Have you been asked/expected to donate your art? Play for free? Speak at an event for no charge?
It’s often for a good cause.
Or my personal favourite… exposure!
When I’m asked to perform for exposure I say, “People die from exposure!”
Of course, as artists learn their trade, sometimes they have to do projects for experience, which differs from exposure. With experience, you get your mistakes out of the way so when the Big Show comes (whatever that may be for your art), you’re ready!
I read a Facebook post several years ago by a woman, a professional speaker, who was approached by Oprah’s team to present at their up-to-$1000-per-seat event.
The conversation went something like this:
The author of the post asked the producer on the phone, “Are you getting paid?”
Oprah’s producer replied, ” Yes.”
“What about the receptionist? Is she getting paid?”
Again, Oprah’s producer replied, “Yes.”
Not surprised but disappointed, the author said, “Yet you expect me to work, after taking 16 years to get my education, practicing for years, becoming better with every performance — so much so that I’m considered an expert — for free?
To which the producer responded, “But it’s Oprah.”
(Hmmm… this reply has a bit of “exposure” odor to it, doesn’t it?)
Not shaken, the author queried again, “Is Oprah getting paid?”
I’d like to tell you the producer eventually saw the light and was able to negotiate an agreeable speaking fee for the author. But, it was Oprah and things were done her way.
Being expected to work for free is common among my fellow musicians, poets and speakers and my numerous friends who are painters, dancers and other creatives.
Why should artists be paid? Here are 13 good reasons. I’d love to hear your reasons.
- Art education costs money. Lessons, classes, degrees and certificates all have their price.
- Art costs money to produce: paint, canvas, instruments, costumes, demo CDs, studios, props… the list goes on.
- Art takes time. Think of the hours you invested getting good at your art — playing an instrument, perfecting that move, capturing the curve of a face, getting your speech timing just right.
- Artists need to eat.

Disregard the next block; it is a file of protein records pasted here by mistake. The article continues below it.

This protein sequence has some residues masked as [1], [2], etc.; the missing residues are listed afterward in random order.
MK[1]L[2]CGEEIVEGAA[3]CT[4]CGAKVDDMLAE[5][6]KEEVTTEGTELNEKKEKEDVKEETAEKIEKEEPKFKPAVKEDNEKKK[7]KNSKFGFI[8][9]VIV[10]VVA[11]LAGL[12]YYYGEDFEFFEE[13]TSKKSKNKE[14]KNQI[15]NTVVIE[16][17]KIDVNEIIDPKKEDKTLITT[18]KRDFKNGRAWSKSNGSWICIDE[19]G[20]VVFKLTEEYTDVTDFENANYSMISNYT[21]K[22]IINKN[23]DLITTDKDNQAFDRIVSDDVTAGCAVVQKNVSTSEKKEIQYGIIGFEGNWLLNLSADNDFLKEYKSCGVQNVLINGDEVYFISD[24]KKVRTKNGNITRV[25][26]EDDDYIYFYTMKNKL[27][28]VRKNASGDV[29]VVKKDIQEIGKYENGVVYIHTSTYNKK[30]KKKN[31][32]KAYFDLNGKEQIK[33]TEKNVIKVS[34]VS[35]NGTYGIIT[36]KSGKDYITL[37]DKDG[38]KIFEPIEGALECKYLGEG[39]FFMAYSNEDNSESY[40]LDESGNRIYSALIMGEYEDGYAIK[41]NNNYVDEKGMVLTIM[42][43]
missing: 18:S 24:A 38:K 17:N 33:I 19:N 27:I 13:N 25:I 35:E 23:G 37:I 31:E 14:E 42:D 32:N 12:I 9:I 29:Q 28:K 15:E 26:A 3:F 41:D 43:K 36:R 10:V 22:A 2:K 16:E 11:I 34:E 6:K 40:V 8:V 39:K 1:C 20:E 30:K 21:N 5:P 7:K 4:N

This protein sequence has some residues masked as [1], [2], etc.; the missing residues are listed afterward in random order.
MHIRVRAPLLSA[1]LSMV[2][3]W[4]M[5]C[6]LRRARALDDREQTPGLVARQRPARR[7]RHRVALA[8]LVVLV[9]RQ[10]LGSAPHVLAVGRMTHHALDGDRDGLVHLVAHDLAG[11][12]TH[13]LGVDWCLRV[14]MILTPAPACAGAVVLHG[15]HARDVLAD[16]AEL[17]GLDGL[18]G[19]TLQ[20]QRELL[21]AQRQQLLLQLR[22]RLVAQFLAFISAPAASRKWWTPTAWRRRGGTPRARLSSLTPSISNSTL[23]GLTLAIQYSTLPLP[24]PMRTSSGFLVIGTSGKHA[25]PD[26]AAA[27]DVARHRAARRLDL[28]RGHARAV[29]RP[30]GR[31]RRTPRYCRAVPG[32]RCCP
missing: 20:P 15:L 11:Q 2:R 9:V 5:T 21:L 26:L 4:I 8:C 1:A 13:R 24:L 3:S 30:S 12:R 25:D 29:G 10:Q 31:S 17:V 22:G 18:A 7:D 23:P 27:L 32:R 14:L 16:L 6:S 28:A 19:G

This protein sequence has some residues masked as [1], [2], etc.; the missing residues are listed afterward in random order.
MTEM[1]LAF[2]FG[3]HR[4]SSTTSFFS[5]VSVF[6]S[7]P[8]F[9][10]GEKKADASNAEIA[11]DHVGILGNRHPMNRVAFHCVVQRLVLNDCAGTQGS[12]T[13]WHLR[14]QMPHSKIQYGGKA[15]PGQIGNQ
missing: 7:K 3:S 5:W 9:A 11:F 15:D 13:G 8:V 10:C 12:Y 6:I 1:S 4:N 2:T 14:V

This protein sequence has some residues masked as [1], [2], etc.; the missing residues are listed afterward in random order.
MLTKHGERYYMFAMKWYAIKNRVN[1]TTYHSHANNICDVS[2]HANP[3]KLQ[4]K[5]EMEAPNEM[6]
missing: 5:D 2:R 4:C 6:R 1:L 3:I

- Artists have marketing costs like any business: business cards, website, travel, supplies, instruments, technology, etc.
- Artists cope with criticism, pain, pressures, self-doubt and rejection, perhaps more than others because of their vulnerability when exposing their art to the world. (Maybe they deserve hazard pay!)
- Artists must create and cultivate a fan base to be successful. There are many ways to do this, but they all cost money and time.
- Being an artist carries greater risk than other professions. There’s no safety net of a weekly paycheque here. Gigs and sales are often sporadic and unpredictable.
- Art is vital to our culture, our education and indeed, our happiness. Why do we not attach higher value to it?
- Few artists get filthy rich, but shouldn’t all artists be able to make a living using their gifts?
- It’s a myth that getting paid demeans the art. The greatest art in the world has monetary value.
- Everybody needs money. Artists are part of the everybody.
- It’s not a sin to be paid for doing what you love. Many people do it and haven’t been struck down by lightning!
Your art is a valuable contribution to society.
Your being PAID allows you to make that contribution. Otherwise, you’re relying on others for sustenance or earning a paycheque with busywork that doesn’t scream who you are like your art can. Why should you have to let these distractions stifle your creativity and productivity when others are “allowed” to do what they love and earn a living doing it?
Today I challenge you.
Change your beliefs about artists and money.
Artists deserve to be paid.
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